I was born in Katoomba, New South Wales but, as my parents moved often, I had lived in more than six different homes in Australia and in England before my sixteenth birthday. This experience of dislocation was significant for my later religious journey.
I chose RE as one of my GCSE subjects because I considered this an easy option however, I was required to read the Gospels and I was captivated. After school I joined a Pentecostal church and was baptised. Bible College followed and it was there that I met my future Swiss wife Mirjam. Mirjam was attending the English Language School attached to the College and had a Salvation-Army and Swiss-Reformed background.
We spent periods in both Switzerland and Australia. We then went to Cambridge for further studies and I went forward for Anglican ordination, attending Ridley Hall for three years. I served a curacy in Hull, completed post-graduate studies in Leeds and we had three children. I then joined the Army as a Chaplain, which included a period of active service during the First Gulf War.
My next post was to Leeds as a Team-Vicar, and as the director of a youth development charity. Our next move was to the West Indies as missionaries. I was then appointed as the diocesan ecumenical officer for Durham and the parish priest of an ex-mining community. After a five-year contract I was appointed to be the Bishop’s Officer for Church in the World for Bradford responsible for interfaith issues and community relations.
It was in Bradford that I encountered the Franciscans of the Renewal. After ten years in Bradford, we had an increasing sense that we should leave my secure position and for me to undertake research at the University of Cambridge. I was accepted for a PhD: ‘vicarious suffering in the Church, in Dietrich Bonhoeffer, with particular reference to Edith Stein.’ Something of a synthesis between spirituality and ecumenical theology in which I was seeking to identify the irreducible nature of the servant-church.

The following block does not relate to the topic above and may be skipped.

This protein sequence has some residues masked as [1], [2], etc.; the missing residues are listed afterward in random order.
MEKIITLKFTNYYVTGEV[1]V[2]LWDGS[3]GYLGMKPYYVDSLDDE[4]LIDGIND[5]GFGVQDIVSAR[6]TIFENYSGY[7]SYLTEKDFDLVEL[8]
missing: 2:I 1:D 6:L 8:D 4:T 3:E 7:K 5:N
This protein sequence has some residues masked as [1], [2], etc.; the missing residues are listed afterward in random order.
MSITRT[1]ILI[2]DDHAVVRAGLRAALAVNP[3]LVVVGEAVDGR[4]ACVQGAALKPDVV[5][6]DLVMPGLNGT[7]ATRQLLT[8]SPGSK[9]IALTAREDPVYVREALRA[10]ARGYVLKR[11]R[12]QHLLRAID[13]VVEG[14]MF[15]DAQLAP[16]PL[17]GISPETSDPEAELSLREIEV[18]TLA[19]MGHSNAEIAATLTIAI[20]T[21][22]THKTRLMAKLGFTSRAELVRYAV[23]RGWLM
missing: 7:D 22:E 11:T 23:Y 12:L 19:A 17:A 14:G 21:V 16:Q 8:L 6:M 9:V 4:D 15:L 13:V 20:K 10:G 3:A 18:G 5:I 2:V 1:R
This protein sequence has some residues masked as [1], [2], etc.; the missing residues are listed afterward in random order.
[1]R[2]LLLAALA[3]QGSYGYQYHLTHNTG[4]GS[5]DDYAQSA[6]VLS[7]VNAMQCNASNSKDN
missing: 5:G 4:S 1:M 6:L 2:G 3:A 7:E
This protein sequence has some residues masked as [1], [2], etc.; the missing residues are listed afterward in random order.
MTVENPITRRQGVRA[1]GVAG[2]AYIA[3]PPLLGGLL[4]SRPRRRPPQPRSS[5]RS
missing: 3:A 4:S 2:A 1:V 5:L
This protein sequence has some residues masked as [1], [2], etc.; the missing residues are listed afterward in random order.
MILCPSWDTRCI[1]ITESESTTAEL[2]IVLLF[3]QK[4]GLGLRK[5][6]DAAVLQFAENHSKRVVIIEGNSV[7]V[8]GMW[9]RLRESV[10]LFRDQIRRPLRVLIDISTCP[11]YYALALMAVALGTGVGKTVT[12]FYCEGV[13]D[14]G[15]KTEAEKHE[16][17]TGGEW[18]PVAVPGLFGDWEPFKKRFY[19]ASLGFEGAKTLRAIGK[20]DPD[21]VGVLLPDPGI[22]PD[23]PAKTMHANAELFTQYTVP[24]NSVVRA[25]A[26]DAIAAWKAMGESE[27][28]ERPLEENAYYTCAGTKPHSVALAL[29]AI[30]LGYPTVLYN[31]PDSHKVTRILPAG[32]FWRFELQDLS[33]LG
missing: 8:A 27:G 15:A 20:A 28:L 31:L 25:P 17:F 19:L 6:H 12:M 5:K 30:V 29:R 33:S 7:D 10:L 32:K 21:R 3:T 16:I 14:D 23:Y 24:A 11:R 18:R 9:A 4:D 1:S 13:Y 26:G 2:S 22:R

We then ‘discovered’ Lighthouse Catholic Media and the Augustine Institute. Together we listened to or read about the conversion testimonies of former Protestant theologians and clergy such as Scott and Kimberley Hahn. Mirjam and I went to see Bishop Alan Hopes and through his contacts we met regularly with Fr Aidan Nichols exploring together the Catechism.
After three years of remarkable provision during the PhD, and having completed most of my research, Mirjam and I were received together into the Catholic Church by Bishop Alan at the Feast of Pentecost 2016. Wonderfully, at the service we were supported by all our children and their families and our sponsors included two of the eight Franciscans of the Renewal who attended the service with us.
Much of what has nourished us and supported our shared ministry: Merton, Dorothy Day, Carmelite Spirituality, Benedictine communities, Catholic Social Justice teaching, the Focolare, Chesterton, MacIntyre, the Franciscans of the Renewal, etc, were fundamentally and essentially Catholic. However, ultimately our ‘conversion’ represented a profoundly Eucharistic orientation. And the journey continues.
Deo Patri sit gloria
Pictured above is Deacon Samuel Randall, with wife Mirjam, Bishop Alan, family and friends after and during his ordination at St John’s.